The Department of Public Works (DPW) felt that it was necessary to “reinvigorate, perhaps in a very different form” the Built Environment Professions Bill, which was strongly opposed by ECSA and a number of the other built environment statutory councils and was eventually withdrawn in late 2008.
“We need to coordinate and different professions in the built environment need to work together, while acknowledging the differences,” Cronin indicated.
The DPW, which met with the Council for the Built Environment earlier in the month, was ready to bring a mediator, in the form of Charles Nupen, to mediate between the council and the various built environment bodies that have hitherto opposed the creation of a super council.
The idea was to “surface” the tensions and find a way to deal with them in the interests of the professions, which were concerned with standards and quality, and government, and which had a role to play in regulating the professions.
“We can run into silly tensions, oppositions and antagonisms and fail together. Or, with our challenges, work together and succeed,” Cronin averred.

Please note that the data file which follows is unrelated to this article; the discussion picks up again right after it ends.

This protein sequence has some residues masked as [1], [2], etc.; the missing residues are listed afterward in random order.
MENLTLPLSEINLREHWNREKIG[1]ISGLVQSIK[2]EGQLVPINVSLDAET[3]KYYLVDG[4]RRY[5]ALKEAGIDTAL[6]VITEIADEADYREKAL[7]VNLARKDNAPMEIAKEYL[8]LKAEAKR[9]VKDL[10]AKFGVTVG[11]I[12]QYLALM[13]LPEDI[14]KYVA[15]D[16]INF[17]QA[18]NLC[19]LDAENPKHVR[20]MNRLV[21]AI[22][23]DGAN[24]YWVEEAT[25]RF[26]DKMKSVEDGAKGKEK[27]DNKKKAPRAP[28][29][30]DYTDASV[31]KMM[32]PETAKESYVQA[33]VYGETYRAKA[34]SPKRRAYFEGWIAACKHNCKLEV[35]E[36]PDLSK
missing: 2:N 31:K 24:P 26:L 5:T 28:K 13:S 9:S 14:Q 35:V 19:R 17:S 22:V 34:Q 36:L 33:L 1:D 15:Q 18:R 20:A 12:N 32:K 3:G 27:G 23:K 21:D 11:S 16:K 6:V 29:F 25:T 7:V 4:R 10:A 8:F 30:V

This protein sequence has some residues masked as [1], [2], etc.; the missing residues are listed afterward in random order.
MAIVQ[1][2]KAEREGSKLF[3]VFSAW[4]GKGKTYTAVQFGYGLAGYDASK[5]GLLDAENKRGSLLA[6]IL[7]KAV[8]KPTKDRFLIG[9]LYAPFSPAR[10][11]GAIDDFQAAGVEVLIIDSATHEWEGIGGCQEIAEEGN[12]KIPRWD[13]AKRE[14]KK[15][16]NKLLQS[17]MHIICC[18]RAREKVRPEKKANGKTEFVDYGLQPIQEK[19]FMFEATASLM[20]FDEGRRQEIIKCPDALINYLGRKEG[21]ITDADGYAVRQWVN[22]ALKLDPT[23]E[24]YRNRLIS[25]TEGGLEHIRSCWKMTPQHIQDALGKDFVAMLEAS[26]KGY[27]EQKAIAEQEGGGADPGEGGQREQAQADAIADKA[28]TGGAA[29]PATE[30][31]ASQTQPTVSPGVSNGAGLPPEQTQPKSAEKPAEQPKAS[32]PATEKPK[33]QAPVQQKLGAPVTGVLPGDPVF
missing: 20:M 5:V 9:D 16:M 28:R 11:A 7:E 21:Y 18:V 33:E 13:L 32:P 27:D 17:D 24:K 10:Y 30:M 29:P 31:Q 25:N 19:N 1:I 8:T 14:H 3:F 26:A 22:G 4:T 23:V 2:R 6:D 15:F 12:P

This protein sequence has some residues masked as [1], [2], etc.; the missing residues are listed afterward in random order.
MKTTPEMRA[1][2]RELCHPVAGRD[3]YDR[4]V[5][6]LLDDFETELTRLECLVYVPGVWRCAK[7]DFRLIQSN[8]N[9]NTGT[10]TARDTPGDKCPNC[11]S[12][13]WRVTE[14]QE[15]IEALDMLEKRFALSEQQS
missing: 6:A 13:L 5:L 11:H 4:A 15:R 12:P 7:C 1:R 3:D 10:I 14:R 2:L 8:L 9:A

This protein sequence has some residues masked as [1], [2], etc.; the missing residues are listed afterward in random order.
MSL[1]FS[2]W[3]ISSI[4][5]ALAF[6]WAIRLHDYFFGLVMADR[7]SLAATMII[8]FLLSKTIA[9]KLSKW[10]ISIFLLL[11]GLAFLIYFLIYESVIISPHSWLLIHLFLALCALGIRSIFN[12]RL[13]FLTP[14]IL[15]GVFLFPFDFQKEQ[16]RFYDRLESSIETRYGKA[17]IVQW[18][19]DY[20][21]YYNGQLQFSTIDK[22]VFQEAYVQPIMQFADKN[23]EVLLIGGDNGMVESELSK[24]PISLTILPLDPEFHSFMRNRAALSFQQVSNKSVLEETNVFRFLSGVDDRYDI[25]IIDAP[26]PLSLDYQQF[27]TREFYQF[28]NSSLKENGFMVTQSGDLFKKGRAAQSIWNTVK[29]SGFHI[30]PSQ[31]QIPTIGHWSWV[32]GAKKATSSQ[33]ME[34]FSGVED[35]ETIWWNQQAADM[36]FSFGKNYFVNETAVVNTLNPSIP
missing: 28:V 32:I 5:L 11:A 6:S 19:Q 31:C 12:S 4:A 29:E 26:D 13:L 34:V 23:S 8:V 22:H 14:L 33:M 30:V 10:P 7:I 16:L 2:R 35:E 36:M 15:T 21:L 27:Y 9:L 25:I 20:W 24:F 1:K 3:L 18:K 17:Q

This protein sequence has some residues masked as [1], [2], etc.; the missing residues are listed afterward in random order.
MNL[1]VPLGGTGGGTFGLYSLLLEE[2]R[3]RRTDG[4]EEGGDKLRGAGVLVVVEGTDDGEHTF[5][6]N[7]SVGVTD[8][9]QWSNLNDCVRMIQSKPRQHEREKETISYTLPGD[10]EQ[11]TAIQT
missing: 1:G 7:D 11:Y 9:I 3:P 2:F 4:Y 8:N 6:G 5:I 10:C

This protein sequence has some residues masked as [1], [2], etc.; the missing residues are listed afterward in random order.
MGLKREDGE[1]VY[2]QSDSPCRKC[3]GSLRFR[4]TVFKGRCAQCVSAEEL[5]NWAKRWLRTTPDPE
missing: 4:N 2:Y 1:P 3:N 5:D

He indicated that any programme of legislative reform would be run in parallel with a turnaround strategy that was currently under way to “clean up the mess” within a department that was always in the news for the “wrong reasons”.
Cronin said internal disciplinary action was being pursued along with criminal investigations and prosecutions, with the DPW having lodged eight criminal charges against officials with the South African Police Service.
ECSA president Chris Campbell acknowledged the call for greater cooperation between the built environment professions, and welcomed the DPW’s recognition of the differences between the professions.
But Campbell stressed that there could be no generic mechanism to make them more equal, as such a process carried a number of risks.
ECSA also welcomed the fact that Public Works Minister Thulas Nxesi had appointed its new 50-member council, who were selected to provide a broad representation of all engineering disciplines and categories.